Johannesburg - Mining union Amcu would do its best to stage a peaceful strike on the platinum mines in Rustenburg in the North West, an official said on Thursday morning.
“Workers are gathering at various shafts and we will address them at 8am. We have increased the number of marshals to ensure that the strike is peaceful,” said Association of Mineworkers and Construction Union co-ordinator Evans Ramokga.
“Amcu is a majority union with about 90 percent of the workforce. The remaining 10 percent will report for duty, but as in any strike some will not go to work fearing for their lives.
“This time our strike will be peaceful. Marshals will ensure that no-one is intimidated or attacked while going to work.”
He said non-striking workers were reporting for work at the Khuseleka shaft of Amplats.
“No one has been attacked or intimidated for going to work.”
Amcu members at Lonmin in Marikana, Anglo American Platinum (Amplats) and Impala mines started a strike on Thursday pushing for an entry-level monthly salary of R12,500.
On Tuesday, the companies said Amcu's wage demands were unaffordable and unrealistic.
“It is of great concern to the platinum companies that employees are being made promises by Amcu that cannot be delivered upon,” the platinum companies chief executives said in a joint statement.
Impala Platinum cancelled its Wednesday night shift at its Rustenburg operations and would continue to do so for the duration of Amcu's planned strike, the company said.
This was to mitigate the risk of violence and to ensure the safety of their employees, said spokeswoman Alice Lourens.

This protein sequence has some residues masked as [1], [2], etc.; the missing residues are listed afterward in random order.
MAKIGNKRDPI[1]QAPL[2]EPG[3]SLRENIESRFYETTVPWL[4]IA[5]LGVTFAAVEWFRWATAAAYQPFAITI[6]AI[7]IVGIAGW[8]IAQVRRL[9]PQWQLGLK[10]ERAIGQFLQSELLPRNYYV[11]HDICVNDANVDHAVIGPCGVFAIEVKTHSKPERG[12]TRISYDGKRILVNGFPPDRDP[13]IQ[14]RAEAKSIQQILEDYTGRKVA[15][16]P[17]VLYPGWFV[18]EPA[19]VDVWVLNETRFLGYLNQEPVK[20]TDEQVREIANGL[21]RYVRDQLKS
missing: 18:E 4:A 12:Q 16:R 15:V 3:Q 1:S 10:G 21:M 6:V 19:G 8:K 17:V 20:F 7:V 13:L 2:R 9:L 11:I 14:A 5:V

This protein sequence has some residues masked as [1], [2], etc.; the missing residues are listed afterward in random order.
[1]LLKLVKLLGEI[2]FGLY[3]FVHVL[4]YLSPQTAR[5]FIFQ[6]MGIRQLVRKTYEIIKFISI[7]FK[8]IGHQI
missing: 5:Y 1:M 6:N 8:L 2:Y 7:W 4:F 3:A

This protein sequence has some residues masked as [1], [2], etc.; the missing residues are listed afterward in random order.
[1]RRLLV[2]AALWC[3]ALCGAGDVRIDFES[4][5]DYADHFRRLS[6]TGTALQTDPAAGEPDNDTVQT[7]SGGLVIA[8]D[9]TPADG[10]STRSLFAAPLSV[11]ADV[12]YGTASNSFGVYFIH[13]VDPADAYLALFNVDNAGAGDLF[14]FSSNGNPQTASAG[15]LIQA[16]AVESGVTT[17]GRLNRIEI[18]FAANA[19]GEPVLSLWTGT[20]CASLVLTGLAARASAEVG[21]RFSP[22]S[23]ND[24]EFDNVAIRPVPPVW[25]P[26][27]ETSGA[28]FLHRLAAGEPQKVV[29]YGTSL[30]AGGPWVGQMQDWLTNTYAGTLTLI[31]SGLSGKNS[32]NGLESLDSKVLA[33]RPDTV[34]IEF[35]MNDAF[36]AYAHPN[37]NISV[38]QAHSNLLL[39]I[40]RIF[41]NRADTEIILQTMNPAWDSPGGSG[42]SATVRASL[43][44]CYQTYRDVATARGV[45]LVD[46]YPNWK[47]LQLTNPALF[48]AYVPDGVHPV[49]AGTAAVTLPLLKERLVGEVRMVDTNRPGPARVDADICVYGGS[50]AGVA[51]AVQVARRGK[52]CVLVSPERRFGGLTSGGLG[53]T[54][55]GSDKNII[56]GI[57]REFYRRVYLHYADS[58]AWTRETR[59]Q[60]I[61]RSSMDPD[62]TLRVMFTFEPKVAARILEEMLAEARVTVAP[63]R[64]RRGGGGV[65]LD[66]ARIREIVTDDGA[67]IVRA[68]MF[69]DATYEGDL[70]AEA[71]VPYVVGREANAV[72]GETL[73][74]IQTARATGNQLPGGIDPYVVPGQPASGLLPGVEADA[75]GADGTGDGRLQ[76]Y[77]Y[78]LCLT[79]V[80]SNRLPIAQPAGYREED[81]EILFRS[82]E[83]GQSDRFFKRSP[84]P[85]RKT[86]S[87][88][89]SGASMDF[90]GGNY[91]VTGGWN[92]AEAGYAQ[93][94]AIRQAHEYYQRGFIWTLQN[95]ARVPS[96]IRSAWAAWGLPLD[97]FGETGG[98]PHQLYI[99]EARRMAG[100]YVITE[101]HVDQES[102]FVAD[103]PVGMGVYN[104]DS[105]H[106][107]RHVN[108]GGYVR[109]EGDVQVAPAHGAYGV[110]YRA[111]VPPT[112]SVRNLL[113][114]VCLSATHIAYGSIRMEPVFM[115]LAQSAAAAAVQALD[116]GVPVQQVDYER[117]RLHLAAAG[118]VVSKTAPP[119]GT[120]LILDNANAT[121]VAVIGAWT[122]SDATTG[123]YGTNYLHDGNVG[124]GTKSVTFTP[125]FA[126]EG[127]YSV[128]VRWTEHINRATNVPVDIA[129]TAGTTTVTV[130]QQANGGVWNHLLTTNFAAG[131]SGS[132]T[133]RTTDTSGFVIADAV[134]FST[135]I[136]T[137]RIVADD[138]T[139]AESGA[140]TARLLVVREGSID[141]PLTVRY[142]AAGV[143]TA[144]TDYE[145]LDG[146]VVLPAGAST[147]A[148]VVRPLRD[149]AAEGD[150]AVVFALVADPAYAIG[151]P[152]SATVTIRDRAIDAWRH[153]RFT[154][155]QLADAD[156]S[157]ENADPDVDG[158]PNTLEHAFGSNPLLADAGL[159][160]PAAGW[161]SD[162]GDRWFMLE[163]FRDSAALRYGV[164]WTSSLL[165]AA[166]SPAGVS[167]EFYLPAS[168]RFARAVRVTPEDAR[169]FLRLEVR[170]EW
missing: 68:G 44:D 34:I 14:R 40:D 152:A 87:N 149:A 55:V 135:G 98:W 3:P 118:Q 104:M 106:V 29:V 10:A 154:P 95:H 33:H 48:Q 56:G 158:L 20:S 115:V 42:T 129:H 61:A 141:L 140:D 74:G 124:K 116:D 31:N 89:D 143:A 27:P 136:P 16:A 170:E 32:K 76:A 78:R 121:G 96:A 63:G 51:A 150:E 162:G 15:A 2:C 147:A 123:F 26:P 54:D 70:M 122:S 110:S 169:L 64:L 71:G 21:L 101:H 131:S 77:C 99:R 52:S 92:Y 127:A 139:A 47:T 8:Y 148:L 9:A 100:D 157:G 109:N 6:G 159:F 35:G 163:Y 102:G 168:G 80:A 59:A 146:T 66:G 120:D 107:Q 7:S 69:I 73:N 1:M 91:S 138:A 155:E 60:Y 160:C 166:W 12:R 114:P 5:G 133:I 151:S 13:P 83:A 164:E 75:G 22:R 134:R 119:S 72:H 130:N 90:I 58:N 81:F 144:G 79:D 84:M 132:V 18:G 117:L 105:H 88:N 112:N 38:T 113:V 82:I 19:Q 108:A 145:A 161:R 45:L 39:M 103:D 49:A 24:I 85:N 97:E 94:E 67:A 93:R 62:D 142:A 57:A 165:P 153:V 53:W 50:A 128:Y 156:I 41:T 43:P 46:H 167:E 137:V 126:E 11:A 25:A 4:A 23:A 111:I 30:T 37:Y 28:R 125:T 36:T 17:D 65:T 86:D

“There will be employees reporting for duty in daylight so they do not have to travel in darkness,” she said.
“During the period of the strike, there will be no night shift taking place.”
North West police said on Wednesday they were ready for the planned strike. As a legal strike it was the organisers' responsibility to ensure the strike was peaceful and picketing rules were adhered to, Brigadier Thulani Ngubane said.
“Members of the SAPS, (and) public order policing will be deployed to ensure peace and security of both the striking mine workers and the general public.”
Strikers were not allowed to interfere with public order, destroy property or intimidate non-strikers.
“As the SA Police Service, we have the responsibility to ensure that the laws of the republic are enforced where there is disregard,” he said.
“Safety and security is a shared responsibility and the North West provincial commissioner Zukiswa Mbombo calls upon all parties to play their part in managing the strike.”
Forty-four people were killed during a violent strike at Lonmin's Marikana operations in August 2012.
Thirty-four were killed on August 16, 2012 when the police fired at them. Another ten people, including two policemen and two security guards, were killed in the preceding week. - Sapa